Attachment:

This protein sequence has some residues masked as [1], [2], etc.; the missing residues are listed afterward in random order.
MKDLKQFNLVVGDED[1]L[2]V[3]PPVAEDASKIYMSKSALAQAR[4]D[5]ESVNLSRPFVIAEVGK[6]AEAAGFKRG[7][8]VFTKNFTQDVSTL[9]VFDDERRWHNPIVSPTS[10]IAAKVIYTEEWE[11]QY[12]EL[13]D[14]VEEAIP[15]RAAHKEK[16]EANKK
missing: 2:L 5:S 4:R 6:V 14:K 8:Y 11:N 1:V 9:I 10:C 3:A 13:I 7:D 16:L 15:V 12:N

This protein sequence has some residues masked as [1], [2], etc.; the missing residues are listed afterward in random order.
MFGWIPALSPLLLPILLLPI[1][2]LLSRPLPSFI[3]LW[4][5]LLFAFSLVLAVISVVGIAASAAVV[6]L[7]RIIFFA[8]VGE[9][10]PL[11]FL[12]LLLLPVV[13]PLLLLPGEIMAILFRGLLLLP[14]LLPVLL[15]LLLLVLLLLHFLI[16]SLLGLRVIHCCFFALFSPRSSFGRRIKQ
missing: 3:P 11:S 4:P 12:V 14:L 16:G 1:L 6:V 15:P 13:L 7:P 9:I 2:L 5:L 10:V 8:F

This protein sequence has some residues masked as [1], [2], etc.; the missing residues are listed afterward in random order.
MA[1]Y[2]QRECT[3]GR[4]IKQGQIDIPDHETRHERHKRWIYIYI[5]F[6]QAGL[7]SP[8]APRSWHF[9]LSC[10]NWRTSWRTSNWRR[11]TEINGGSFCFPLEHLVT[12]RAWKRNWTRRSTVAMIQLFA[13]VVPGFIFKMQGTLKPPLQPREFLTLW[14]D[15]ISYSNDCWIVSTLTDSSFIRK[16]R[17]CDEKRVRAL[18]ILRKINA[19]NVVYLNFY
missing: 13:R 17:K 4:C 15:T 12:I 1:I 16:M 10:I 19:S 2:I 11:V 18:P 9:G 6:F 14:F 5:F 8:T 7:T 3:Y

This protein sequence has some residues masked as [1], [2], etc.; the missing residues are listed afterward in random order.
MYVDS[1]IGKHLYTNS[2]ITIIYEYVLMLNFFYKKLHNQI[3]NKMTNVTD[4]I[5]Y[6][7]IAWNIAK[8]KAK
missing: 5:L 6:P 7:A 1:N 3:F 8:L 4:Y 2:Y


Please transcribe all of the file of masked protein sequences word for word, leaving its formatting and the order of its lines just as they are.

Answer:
This protein sequence has some residues masked as [1], [2], etc.; the missing residues are listed afterward in random order.
MKDLKQFNLVVGDED[1]L[2]V[3]PPVAEDASKIYMSKSALAQAR[4]D[5]ESVNLSRPFVIAEVGK[6]AEAAGFKRG[7][8]VFTKNFTQDVSTL[9]VFDDERRWHNPIVSPTS[10]IAAKVIYTEEWE[11]QY[12]EL[13]D[14]VEEAIP[15]RAAHKEK[16]EANKK
missing: 2:L 5:S 4:R 6:V 14:K 8:Y 11:N 1:V 9:I 10:C 3:A 13:I 7:D 16:L 15:V 12:N

This protein sequence has some residues masked as [1], [2], etc.; the missing residues are listed afterward in random order.
MFGWIPALSPLLLPILLLPI[1][2]LLSRPLPSFI[3]LW[4][5]LLFAFSLVLAVISVVGIAASAAVV[6]L[7]RIIFFA[8]VGE[9][10]PL[11]FL[12]LLLLPVV[13]PLLLLPGEIMAILFRGLLLLP[14]LLPVLL[15]LLLLVLLLLHFLI[16]SLLGLRVIHCCFFALFSPRSSFGRRIKQ
missing: 3:P 11:S 4:P 12:V 14:L 16:G 1:L 6:V 15:P 13:L 7:P 9:I 2:L 5:L 10:V 8:F

This protein sequence has some residues masked as [1], [2], etc.; the missing residues are listed afterward in random order.
MA[1]Y[2]QRECT[3]GR[4]IKQGQIDIPDHETRHERHKRWIYIYI[5]F[6]QAGL[7]SP[8]APRSWHF[9]LSC[10]NWRTSWRTSNWRR[11]TEINGGSFCFPLEHLVT[12]RAWKRNWTRRSTVAMIQLFA[13]VVPGFIFKMQGTLKPPLQPREFLTLW[14]D[15]ISYSNDCWIVSTLTDSSFIRK[16]R[17]CDEKRVRAL[18]ILRKINA[19]NVVYLNFY
missing: 13:R 17:K 4:C 15:T 12:I 1:I 16:M 10:I 19:S 2:I 11:V 18:P 9:G 6:F 14:F 5:F 8:T 7:T 3:Y

This protein sequence has some residues masked as [1], [2], etc.; the missing residues are listed afterward in random order.
MYVDS[1]IGKHLYTNS[2]ITIIYEYVLMLNFFYKKLHNQI[3]NKMTNVTD[4]I[5]Y[6][7]IAWNIAK[8]KAK
missing: 5:L 6:P 7:A 1:N 3:F 8:L 4:Y 2:Y